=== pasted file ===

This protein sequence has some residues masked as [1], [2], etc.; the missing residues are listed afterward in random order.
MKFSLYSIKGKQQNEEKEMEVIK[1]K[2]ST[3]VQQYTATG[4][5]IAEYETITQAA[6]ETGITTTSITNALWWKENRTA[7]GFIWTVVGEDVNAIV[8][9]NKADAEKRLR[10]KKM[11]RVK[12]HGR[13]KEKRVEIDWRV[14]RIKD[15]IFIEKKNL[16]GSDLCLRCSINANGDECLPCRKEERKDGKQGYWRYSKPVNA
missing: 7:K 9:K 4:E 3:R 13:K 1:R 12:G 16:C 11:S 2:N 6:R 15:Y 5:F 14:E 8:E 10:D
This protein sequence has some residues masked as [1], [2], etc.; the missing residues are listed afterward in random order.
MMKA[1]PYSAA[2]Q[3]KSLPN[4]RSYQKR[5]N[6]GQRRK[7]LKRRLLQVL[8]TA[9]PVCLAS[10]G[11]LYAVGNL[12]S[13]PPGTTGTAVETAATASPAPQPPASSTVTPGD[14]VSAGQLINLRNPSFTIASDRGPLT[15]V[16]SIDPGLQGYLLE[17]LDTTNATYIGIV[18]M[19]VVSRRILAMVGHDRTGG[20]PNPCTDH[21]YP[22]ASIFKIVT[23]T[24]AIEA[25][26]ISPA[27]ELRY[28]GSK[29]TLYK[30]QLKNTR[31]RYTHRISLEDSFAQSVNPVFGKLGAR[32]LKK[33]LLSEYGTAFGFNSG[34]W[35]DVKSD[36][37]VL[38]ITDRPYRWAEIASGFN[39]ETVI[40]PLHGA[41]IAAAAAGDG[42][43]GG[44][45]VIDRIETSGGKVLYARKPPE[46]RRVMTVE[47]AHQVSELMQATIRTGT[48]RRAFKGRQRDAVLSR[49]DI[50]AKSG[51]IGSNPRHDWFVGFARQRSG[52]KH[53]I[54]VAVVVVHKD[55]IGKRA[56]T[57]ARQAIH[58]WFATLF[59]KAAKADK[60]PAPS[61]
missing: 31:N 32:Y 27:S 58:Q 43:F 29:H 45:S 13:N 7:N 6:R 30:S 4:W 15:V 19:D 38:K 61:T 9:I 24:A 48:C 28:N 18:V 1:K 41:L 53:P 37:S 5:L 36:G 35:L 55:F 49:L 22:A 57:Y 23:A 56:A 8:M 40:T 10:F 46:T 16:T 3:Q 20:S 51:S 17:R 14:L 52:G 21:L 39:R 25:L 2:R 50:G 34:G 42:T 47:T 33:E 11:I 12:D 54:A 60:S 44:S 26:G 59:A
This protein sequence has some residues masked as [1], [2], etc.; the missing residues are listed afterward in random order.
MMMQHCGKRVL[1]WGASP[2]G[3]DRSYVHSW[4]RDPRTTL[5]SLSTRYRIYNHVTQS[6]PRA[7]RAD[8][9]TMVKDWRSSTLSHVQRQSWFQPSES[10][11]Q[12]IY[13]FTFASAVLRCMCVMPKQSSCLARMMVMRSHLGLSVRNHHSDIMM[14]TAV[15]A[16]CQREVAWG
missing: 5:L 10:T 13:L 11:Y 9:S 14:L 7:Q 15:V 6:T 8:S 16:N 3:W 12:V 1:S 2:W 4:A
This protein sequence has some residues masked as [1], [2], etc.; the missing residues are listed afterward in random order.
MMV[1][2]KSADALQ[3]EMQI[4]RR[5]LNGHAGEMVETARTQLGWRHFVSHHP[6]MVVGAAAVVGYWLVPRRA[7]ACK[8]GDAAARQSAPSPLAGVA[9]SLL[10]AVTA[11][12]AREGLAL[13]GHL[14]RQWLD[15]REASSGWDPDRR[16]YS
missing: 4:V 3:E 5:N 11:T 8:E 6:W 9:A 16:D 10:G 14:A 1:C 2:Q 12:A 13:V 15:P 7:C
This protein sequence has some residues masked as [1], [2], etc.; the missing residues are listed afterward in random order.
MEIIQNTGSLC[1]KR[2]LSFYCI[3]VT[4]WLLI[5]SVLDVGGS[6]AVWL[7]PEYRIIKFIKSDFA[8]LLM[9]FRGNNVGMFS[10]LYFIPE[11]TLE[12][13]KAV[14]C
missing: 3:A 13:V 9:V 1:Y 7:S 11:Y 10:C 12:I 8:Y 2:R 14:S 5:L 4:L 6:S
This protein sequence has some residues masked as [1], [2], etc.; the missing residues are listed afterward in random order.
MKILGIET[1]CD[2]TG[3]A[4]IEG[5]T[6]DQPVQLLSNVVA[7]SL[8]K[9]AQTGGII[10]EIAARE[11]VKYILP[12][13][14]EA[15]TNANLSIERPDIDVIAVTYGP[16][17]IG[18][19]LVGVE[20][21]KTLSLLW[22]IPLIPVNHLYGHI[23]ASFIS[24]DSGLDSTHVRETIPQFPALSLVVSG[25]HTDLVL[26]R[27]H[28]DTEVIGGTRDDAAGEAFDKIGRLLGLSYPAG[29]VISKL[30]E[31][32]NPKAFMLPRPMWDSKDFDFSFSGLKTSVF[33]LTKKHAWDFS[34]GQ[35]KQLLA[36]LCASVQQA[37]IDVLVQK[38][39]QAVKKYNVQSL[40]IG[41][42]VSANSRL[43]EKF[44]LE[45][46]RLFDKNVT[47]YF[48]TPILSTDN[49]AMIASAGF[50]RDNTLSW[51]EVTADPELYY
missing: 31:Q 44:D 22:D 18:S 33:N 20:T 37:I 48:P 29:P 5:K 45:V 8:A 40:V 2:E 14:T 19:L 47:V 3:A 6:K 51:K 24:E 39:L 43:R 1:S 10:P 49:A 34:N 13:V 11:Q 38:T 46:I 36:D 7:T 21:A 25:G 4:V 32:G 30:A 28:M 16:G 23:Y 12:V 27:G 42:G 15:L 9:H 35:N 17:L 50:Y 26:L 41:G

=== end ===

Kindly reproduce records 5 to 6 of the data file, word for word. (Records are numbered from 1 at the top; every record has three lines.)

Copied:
This protein sequence has some residues masked as [1], [2], etc.; the missing residues are listed afterward in random order.
MEIIQNTGSLC[1]KR[2]LSFYCI[3]VT[4]WLLI[5]SVLDVGGS[6]AVWL[7]PEYRIIKFIKSDFA[8]LLM[9]FRGNNVGMFS[10]LYFIPE[11]TLE[12][13]KAV[14]C
missing: 3:A 13:V 9:V 1:Y 7:S 11:Y 10:C 12:I 8:Y 2:R 14:S 5:L 4:L 6:S
This protein sequence has some residues masked as [1], [2], etc.; the missing residues are listed afterward in random order.
MKILGIET[1]CD[2]TG[3]A[4]IEG[5]T[6]DQPVQLLSNVVA[7]SL[8]K[9]AQTGGII[10]EIAARE[11]VKYILP[12][13][14]EA[15]TNANLSIERPDIDVIAVTYGP[16][17]IG[18][19]LVGVE[20][21]KTLSLLW[22]IPLIPVNHLYGHI[23]ASFIS[24]DSGLDSTHVRETIPQFPALSLVVSG[25]HTDLVL[26]R[27]H[28]DTEVIGGTRDDAAGEAFDKIGRLLGLSYPAG[29]VISKL[30]E[31][32]NPKAFMLPRPMWDSKDFDFSFSGLKTSVF[33]LTKKHAWDFS[34]GQ[35]KQLLA[36]LCASVQQA[37]IDVLVQK[38][39]QAVKKYNVQSL[40]IG[41][42]VSANSRL[43]EKF[44]LE[45][46]RLFDKNVT[47]YF[48]TPILSTDN[49]AMIASAGF[50]RDNTLSW[51]EVTADPELYY
missing: 31:Q 44:D 22:D 18:S 33:N 20:T 37:I 48:P 29:P 5:K 45:V 8:A 40:V 2:E 14:T 19:L 47:V 3:A 6:K 51:K 24:E 39:L 43:R 1:S 10:P 49:A 34:N 13:V 11:Q 38:T 46:I 36:D 7:T 21:A 25:G 4:V 32:G 30:A 28:M 16:G 23:Y 12:V 27:G 42:G 15:L 9:H 35:N 17:L 50:Y 26:L 41:G